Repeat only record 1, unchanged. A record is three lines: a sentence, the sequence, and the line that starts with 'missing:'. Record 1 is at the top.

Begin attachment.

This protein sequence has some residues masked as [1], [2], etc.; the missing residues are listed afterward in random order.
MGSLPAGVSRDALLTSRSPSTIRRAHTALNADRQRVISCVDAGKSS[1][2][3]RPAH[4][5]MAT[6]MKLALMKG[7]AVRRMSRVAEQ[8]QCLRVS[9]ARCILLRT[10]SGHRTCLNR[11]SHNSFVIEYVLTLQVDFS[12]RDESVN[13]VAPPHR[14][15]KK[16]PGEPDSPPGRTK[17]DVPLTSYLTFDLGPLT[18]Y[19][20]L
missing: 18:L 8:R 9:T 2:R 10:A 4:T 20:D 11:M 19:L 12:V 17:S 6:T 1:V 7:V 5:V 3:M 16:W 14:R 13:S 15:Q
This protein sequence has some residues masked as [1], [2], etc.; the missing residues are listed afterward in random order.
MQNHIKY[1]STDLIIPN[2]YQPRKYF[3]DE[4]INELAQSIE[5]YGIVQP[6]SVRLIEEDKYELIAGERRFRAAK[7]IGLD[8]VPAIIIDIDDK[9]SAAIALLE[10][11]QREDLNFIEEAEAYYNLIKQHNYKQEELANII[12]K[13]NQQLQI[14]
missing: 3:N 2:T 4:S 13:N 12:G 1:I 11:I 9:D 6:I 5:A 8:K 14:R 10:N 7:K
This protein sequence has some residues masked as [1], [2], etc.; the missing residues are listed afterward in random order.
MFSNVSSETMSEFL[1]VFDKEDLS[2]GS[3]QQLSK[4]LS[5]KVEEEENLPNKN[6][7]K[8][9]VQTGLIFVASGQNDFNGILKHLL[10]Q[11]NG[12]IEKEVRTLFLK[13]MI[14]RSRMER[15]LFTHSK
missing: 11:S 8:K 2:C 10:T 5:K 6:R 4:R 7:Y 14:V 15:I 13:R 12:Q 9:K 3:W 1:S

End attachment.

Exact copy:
This protein sequence has some residues masked as [1], [2], etc.; the missing residues are listed afterward in random order.
MGSLPAGVSRDALLTSRSPSTIRRAHTALNADRQRVISCVDAGKSS[1][2][3]RPAH[4][5]MAT[6]MKLALMKG[7]AVRRMSRVAEQ[8]QCLRVS[9]ARCILLRT[10]SGHRTCLNR[11]SHNSFVIEYVLTLQVDFS[12]RDESVN[13]VAPPHR[14][15]KK[16]PGEPDSPPGRTK[17]DVPLTSYLTFDLGPLT[18]Y[19][20]L
missing: 18:L 8:R 9:T 2:R 10:A 4:T 20:D 11:M 19:L 12:V 17:S 6:T 1:V 7:V 5:V 3:M 16:W 14:R 13:S 15:Q